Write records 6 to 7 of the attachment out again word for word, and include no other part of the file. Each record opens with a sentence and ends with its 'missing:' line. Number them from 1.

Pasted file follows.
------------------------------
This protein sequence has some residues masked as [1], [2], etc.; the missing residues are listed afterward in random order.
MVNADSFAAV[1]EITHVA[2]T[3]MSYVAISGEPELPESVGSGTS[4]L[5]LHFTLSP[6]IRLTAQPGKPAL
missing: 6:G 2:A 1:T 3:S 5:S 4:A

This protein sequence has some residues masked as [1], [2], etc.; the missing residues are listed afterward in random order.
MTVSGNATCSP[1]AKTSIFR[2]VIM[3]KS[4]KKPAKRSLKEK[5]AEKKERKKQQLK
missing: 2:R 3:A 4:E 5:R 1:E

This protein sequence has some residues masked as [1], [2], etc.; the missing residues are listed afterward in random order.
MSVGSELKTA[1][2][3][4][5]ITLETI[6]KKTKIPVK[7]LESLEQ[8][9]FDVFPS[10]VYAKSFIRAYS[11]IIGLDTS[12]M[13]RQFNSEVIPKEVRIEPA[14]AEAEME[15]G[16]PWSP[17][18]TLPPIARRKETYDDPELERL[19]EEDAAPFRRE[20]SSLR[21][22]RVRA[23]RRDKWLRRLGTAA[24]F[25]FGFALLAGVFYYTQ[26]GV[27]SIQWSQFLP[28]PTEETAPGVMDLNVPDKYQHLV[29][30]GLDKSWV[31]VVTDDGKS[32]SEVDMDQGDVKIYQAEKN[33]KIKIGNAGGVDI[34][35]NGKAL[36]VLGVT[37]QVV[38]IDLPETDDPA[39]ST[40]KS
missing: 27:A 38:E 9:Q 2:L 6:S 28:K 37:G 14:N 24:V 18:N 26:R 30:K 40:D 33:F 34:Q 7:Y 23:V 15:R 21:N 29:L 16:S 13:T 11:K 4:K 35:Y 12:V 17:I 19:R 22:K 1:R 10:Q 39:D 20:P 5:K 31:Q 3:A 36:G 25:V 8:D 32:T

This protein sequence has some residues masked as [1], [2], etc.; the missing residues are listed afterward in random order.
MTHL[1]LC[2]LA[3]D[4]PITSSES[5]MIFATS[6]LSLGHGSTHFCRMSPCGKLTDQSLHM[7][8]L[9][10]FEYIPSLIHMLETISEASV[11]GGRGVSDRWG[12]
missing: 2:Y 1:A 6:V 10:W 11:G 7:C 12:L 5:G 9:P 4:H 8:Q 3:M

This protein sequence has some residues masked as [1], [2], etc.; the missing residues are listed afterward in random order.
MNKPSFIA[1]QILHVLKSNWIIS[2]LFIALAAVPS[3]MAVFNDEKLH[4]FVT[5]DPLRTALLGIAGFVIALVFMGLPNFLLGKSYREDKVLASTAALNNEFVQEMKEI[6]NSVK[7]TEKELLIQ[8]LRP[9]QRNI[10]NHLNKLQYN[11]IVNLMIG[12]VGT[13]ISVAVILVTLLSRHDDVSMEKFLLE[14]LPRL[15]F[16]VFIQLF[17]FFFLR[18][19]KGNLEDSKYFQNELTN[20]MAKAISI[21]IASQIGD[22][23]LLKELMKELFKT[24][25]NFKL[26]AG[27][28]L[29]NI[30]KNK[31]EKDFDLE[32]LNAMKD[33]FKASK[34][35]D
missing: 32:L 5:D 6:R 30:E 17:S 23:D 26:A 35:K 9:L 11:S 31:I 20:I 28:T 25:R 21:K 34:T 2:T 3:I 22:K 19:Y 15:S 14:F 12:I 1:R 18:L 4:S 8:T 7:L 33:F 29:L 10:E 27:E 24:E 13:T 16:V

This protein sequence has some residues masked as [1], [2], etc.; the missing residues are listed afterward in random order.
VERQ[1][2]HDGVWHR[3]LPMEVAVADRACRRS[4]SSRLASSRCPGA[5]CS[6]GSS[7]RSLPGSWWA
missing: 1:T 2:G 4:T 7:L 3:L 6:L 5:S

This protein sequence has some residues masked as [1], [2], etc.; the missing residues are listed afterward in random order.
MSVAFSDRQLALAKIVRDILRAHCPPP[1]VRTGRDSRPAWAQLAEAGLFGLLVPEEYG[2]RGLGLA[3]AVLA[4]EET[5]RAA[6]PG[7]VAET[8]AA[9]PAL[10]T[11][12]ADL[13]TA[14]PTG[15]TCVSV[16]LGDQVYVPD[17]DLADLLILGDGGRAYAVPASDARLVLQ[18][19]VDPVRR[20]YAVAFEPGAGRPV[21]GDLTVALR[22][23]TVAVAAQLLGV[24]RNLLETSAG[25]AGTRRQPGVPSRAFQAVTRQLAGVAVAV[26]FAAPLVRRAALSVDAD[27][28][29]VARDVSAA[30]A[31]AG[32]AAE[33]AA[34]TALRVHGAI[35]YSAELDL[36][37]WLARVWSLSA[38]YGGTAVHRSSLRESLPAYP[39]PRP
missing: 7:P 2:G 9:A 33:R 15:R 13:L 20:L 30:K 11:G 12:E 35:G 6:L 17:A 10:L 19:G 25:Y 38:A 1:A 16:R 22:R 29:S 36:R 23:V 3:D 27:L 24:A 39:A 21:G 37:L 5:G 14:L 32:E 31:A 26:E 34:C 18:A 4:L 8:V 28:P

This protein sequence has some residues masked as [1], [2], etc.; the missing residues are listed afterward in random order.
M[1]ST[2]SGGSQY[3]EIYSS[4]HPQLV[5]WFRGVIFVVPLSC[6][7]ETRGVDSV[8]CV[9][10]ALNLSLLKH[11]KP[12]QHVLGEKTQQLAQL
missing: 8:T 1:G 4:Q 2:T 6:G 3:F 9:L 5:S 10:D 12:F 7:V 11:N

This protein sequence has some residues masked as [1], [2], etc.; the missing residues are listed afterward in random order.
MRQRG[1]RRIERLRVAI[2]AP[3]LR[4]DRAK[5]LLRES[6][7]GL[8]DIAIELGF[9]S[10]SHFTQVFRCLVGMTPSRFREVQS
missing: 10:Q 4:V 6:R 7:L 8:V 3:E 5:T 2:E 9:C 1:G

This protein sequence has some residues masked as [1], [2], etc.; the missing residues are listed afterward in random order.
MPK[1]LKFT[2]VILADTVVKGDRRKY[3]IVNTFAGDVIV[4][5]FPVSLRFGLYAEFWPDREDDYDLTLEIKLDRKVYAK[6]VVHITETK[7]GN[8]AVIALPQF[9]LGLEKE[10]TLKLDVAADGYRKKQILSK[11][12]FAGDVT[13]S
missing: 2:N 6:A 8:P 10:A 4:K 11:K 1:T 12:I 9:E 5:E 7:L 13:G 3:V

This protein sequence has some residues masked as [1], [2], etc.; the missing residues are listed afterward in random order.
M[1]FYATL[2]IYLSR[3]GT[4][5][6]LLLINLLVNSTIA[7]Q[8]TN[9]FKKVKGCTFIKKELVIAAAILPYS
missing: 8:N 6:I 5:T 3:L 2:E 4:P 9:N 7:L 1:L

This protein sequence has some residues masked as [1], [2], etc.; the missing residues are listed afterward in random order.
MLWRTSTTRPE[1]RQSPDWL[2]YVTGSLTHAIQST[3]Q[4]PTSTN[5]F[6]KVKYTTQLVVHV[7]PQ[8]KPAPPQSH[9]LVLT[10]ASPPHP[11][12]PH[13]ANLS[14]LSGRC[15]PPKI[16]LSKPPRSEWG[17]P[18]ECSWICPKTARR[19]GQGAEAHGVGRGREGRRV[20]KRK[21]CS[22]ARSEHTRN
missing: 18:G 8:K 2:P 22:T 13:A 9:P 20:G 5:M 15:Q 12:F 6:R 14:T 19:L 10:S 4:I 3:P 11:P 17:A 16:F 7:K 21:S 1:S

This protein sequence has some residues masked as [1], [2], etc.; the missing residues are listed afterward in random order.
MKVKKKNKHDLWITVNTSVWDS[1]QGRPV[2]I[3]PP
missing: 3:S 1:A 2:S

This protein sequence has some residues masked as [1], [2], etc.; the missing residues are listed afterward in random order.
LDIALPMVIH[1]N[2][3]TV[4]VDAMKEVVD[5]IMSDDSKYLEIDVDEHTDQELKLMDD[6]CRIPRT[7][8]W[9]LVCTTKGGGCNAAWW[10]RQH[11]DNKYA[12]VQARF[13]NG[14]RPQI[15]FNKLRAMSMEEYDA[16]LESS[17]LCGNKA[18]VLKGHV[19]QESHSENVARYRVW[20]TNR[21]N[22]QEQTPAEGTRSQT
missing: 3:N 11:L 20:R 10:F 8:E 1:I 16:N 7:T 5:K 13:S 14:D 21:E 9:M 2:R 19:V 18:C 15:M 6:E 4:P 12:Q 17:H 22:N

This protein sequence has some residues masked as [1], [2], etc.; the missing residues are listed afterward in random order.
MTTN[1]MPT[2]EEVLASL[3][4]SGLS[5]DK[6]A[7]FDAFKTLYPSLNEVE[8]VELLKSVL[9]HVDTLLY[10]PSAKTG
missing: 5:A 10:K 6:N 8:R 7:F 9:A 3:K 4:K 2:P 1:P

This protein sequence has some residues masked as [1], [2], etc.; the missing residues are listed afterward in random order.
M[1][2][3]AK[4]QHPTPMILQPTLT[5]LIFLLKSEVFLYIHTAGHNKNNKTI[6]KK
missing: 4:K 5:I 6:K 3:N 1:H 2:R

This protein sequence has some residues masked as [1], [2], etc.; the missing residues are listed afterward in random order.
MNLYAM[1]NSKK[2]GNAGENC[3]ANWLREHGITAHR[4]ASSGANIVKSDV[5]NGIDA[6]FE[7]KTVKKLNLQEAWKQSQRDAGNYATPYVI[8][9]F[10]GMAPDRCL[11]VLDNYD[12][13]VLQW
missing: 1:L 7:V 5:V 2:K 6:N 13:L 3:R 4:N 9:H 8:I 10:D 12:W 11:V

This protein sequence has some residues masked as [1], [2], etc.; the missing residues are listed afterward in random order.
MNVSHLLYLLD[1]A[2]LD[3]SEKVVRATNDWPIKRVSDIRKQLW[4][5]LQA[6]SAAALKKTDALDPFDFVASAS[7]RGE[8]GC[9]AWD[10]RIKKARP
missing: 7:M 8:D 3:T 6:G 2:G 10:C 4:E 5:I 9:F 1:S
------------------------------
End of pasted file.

This protein sequence has some residues masked as [1], [2], etc.; the missing residues are listed afterward in random order.
VERQ[1][2]HDGVWHR[3]LPMEVAVADRACRRS[4]SSRLASSRCPGA[5]CS[6]GSS[7]RSLPGSWWA
missing: 1:T 2:G 4:T 7:L 3:L 6:L 5:S

This protein sequence has some residues masked as [1], [2], etc.; the missing residues are listed afterward in random order.
MSVAFSDRQLALAKIVRDILRAHCPPP[1]VRTGRDSRPAWAQLAEAGLFGLLVPEEYG[2]RGLGLA[3]AVLA[4]EET[5]RAA[6]PG[7]VAET[8]AA[9]PAL[10]T[11][12]ADL[13]TA[14]PTG[15]TCVSV[16]LGDQVYVPD[17]DLADLLILGDGGRAYAVPASDARLVLQ[18][19]VDPVRR[20]YAVAFEPGAGRPV[21]GDLTVALR[22][23]TVAVAAQLLGV[24]RNLLETSAG[25]AGTRRQPGVPSRAFQAVTRQLAGVAVAV[26]FAAPLVRRAALSVDAD[27][28][29]VARDVSAA[30]A[31]AG[32]AAE[33]AA[34]TALRVHGAI[35]YSAELDL[36][37]WLARVWSLSA[38]YGGTAVHRSSLRESLPAYP[39]PRP
missing: 7:P 2:G 9:A 33:R 15:R 13:L 20:L 30:K 11:G 12:E 35:G 6:L 17:A 10:L 19:G 25:Y 38:A 1:A 16:R 22:R 29:S 36:R 23:V 3:D 27:L 24:A 39:A 21:G 37:L 5:G 14:L 32:E 31:A 26:E 34:C 18:A 4:L 8:V 28:P